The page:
The patient received intravenous fluid boluses, transfusions of packed red cells, and empiric antimicrobial therapy with vancomycin, piperacillin/tazobactam, and intravenous ganciclovir. He underwent emergent total abdominal colectomy with end ileostomy as well as intraoperative liver biopsy. Blood cultures obtained on admission grew Escherichia coli and Citrobacter amalonaticus—his anti-bacterial therapy was changed to intravenous ertapenem. Viral culture of his oral ulcers grew herpes simplex virus (Fig. 1). A serum PCR assay was positive for HSV (cycle threshold value of 18.5, cutoff for positivity <39), but negative for CMV. Pathology slides sent from the referring hospital and intraoperative specimens from our hospital were reviewed. The colon had “chronic active colitis with ulceration” (Fig. 2A) and the liver had “patchy foci of nonzonal hepatocellular necrosis” (Fig. 2B). Histopathology and immunohistochemistry (IHC) of both the liver and colon were consistent with HSV infection (Fig. 2A–D); IHC stains for CMV and adenovirus were negative.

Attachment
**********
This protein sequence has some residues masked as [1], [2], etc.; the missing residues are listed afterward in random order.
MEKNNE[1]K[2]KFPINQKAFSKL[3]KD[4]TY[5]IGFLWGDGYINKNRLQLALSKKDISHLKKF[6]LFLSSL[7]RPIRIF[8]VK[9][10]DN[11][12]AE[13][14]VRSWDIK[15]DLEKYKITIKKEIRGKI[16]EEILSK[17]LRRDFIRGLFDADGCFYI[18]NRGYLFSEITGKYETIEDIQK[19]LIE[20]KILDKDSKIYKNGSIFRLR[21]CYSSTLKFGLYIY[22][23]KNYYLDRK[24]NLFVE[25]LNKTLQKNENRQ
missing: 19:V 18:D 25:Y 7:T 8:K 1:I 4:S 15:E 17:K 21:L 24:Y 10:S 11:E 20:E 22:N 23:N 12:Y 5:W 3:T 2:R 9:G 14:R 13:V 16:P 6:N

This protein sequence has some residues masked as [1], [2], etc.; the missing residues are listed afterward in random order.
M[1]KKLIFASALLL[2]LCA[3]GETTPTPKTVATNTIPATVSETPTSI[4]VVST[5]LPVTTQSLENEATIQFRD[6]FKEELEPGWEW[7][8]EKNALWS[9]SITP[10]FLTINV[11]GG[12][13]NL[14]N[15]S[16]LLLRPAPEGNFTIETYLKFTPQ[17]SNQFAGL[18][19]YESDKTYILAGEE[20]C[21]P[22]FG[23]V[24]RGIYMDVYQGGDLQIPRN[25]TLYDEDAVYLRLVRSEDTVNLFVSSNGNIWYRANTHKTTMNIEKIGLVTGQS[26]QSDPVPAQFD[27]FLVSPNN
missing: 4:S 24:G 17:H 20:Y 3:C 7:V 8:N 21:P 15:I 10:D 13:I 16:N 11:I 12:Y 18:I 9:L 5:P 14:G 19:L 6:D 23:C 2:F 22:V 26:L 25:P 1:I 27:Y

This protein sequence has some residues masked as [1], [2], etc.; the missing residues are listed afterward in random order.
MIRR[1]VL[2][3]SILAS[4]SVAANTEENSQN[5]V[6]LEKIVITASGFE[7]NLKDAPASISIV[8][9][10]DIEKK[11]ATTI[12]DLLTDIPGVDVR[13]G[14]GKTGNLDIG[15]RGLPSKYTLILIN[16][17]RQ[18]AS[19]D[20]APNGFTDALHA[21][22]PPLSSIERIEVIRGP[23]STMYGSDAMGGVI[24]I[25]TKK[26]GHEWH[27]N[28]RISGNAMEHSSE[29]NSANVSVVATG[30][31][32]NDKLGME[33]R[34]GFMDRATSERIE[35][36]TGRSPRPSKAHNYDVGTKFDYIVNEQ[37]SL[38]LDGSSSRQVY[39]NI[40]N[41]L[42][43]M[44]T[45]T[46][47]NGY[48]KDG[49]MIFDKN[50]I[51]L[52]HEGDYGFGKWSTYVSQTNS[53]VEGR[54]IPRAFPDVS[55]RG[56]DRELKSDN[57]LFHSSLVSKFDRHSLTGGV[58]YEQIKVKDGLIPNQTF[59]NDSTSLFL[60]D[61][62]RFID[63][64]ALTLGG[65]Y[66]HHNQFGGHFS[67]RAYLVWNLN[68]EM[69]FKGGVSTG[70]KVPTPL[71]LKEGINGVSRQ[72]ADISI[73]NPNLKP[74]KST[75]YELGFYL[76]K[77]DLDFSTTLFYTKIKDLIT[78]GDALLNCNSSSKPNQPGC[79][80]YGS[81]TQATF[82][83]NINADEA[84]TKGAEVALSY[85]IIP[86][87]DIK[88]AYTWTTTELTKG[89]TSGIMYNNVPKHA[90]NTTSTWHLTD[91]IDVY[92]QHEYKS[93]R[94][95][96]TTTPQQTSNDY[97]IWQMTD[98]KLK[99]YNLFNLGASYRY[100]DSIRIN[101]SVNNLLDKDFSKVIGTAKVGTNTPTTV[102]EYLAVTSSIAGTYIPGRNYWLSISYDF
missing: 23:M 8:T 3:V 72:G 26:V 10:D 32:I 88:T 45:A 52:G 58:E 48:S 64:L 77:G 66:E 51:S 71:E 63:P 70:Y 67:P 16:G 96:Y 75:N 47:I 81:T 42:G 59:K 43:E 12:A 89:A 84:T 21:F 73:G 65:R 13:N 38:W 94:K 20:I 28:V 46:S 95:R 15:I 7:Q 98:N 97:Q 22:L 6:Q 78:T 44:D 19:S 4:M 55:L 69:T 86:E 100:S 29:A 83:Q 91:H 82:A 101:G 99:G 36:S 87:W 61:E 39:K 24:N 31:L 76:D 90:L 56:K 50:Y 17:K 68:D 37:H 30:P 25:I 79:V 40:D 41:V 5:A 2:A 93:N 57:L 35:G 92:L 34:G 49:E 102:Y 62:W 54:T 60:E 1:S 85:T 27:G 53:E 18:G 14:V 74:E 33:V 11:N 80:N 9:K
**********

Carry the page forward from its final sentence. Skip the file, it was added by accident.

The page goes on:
Figure 1
Figure 1:
Representative positive herpes simplex viral culture using the Enzyme Linked Virus Inducible System (ELVIS). A swab of the case patient's oral ulcers grew herpes simplex virus (Photo courtesy of Dr. Lori Racsa (Department of Pathology, Emory University)).
Figure 2
Figure 2:
(A) Herpes simplex colitis, colectomy specimen. Deep ulceration in the colon (left) with adjacent nonulcerated mucosa (right). Hematoxylin and eosin stain, 20× overall magnification. (B) Herpes simplex virus hepatitis, intraoperative liver biopsy 1 day after initiation of antiviral therapy. Patches of nonzonal hepatocyte necrosis with minimal inflammation. Hematoxylin and eosin stain, 20× overall magnification. (C) Herpes simplex virus colitis. An immunohistochemical stain for herpes simplex virus (types 1 and 2, combined stain) darkly stains these inclusion-like structures (some denoted with arrows). Despite the apparently high background staining, note absence of staining within macrophage nuclei. No staining whatsoever was observed in the nonulcerated colonic mucosa. Immunohistochemical stain for herpes simplex virus, 1000× overall magnification. (D) Herpes simplex virus hepatitis. The patches of hepatocyte necrosis are highlighted strongly with an immunohistochemical stain for herpes simplex virus (types 1 and 2, combined stain). 20× overall magnification. Photo courtesy of Dr. Brian Quigley (Department of Pathology and Laboratory Medicine, Emory University).